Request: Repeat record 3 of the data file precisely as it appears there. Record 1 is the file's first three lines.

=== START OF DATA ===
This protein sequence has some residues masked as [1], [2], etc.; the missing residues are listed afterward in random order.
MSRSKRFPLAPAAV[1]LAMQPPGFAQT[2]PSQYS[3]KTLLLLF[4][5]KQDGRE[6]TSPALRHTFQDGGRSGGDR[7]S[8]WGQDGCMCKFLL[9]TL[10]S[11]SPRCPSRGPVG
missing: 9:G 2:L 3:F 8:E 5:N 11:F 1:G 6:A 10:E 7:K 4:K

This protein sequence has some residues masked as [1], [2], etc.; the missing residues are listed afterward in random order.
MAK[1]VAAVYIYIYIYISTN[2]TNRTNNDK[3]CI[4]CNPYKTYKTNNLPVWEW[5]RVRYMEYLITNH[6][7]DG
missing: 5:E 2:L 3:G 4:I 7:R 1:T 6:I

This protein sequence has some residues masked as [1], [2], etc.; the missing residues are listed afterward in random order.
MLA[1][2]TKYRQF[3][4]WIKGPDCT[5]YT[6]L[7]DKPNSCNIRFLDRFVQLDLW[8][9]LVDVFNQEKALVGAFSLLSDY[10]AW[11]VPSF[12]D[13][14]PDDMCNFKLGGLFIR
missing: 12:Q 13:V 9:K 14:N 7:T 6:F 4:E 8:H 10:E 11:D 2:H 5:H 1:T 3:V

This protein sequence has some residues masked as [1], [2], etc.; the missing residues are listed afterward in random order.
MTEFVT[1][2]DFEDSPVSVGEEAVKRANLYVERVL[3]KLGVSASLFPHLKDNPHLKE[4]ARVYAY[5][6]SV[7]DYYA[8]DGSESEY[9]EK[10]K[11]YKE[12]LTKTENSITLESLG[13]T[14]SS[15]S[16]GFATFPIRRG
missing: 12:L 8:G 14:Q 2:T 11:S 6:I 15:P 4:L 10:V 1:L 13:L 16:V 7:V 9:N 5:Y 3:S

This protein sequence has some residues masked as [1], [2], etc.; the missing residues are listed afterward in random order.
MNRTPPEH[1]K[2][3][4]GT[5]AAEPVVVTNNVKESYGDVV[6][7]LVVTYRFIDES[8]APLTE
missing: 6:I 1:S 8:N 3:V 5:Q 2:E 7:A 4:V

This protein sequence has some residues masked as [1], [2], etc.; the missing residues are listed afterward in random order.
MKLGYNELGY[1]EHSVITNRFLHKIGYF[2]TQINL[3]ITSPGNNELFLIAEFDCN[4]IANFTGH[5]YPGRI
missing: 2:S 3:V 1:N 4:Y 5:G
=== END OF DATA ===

This protein sequence has some residues masked as [1], [2], etc.; the missing residues are listed afterward in random order.
MLA[1][2]TKYRQF[3][4]WIKGPDCT[5]YT[6]L[7]DKPNSCNIRFLDRFVQLDLW[8][9]LVDVFNQEKALVGAFSLLSDY[10]AW[11]VPSF[12]D[13][14]PDDMCNFKLGGLFIR
missing: 12:Q 13:V 9:K 14:N 7:T 6:F 4:E 8:H 10:E 11:D 2:H 5:H 1:T 3:V